October 27, 2008

Facial cues of upper-body strength

Proceedings of the Royal Society B doi: 10.1098/rspb.2008.1177

Human adaptations for the visual assessment of strength and fighting ability from the body and face

Aaron Sell et al.

Abstract

Selection in species with aggressive social interactions favours the evolution of cognitive mechanisms for assessing physical formidability (fighting ability or resource-holding potential). The ability to accurately assess formidability in conspecifics has been documented in a number of non-human species, but has not been demonstrated in humans. Here, we report tests supporting the hypothesis that the human cognitive architecture includes mechanisms that assess fighting ability—mechanisms that focus on correlates of upper-body strength. Across diverse samples of targets that included US college students, Bolivian horticulturalists and Andean pastoralists, subjects in the US were able to accurately estimate the physical strength of male targets from photos of their bodies and faces. Hierarchical linear modelling shows that subjects were extracting cues of strength that were largely independent of height, weight and age, and that corresponded most strongly to objective measures of upper-body strength—even when the face was all that was available for inspection. Estimates of women's strength were less accurate, but still significant. These studies are the first empirical demonstration that, for humans, judgements of strength and judgements of fighting ability not only track each other, but accurately track actual upper-body strength.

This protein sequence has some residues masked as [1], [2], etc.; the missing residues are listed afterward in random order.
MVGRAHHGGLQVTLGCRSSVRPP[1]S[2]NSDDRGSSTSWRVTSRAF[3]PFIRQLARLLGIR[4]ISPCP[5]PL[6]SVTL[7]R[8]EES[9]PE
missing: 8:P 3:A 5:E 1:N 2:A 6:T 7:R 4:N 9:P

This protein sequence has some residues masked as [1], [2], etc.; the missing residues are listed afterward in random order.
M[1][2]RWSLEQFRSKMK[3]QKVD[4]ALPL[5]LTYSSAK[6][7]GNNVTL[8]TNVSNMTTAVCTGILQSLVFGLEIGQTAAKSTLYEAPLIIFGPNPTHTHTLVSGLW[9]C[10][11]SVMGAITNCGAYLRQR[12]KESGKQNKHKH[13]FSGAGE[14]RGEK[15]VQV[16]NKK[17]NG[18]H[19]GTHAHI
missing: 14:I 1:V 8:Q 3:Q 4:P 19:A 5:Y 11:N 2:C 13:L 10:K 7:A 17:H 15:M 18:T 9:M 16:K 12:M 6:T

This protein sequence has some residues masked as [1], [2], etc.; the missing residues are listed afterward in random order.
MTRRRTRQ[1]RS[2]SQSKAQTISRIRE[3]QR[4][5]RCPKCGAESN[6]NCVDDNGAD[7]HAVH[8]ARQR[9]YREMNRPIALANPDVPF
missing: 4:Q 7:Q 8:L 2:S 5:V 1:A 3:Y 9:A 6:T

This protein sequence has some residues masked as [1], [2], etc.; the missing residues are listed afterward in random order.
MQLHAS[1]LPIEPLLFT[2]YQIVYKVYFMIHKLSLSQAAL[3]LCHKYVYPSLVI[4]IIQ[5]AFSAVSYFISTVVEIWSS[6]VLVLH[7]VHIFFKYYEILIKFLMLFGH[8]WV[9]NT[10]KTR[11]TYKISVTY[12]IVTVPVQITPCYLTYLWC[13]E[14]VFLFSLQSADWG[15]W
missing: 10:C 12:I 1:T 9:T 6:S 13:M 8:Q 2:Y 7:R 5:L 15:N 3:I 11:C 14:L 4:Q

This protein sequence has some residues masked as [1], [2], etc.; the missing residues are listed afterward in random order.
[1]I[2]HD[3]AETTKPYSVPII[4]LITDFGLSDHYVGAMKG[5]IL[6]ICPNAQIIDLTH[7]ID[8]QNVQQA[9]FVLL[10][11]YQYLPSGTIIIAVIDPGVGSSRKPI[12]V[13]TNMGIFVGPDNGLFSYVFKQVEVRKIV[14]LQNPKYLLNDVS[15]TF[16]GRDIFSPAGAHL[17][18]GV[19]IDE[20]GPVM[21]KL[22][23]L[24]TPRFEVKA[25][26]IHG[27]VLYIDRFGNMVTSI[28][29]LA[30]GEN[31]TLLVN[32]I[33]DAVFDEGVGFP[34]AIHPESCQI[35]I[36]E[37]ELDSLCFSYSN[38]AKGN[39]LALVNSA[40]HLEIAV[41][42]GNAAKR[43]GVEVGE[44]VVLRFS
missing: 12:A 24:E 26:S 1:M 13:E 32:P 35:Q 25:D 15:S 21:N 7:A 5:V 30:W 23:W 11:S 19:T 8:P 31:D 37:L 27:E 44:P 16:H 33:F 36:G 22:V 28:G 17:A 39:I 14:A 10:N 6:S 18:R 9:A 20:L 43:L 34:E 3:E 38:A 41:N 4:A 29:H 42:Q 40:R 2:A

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2 comments:

Piotr said...

Do you know if the neck was visible in the face photos? I wonder as I'm one of those "men with necks wider with their heads", to use Steve Sailer's term, so I suspect I'd be judged as stronger based on a photos of the face and neck instead of only the face.

darwin said...

The necks were not visible in the face photographs.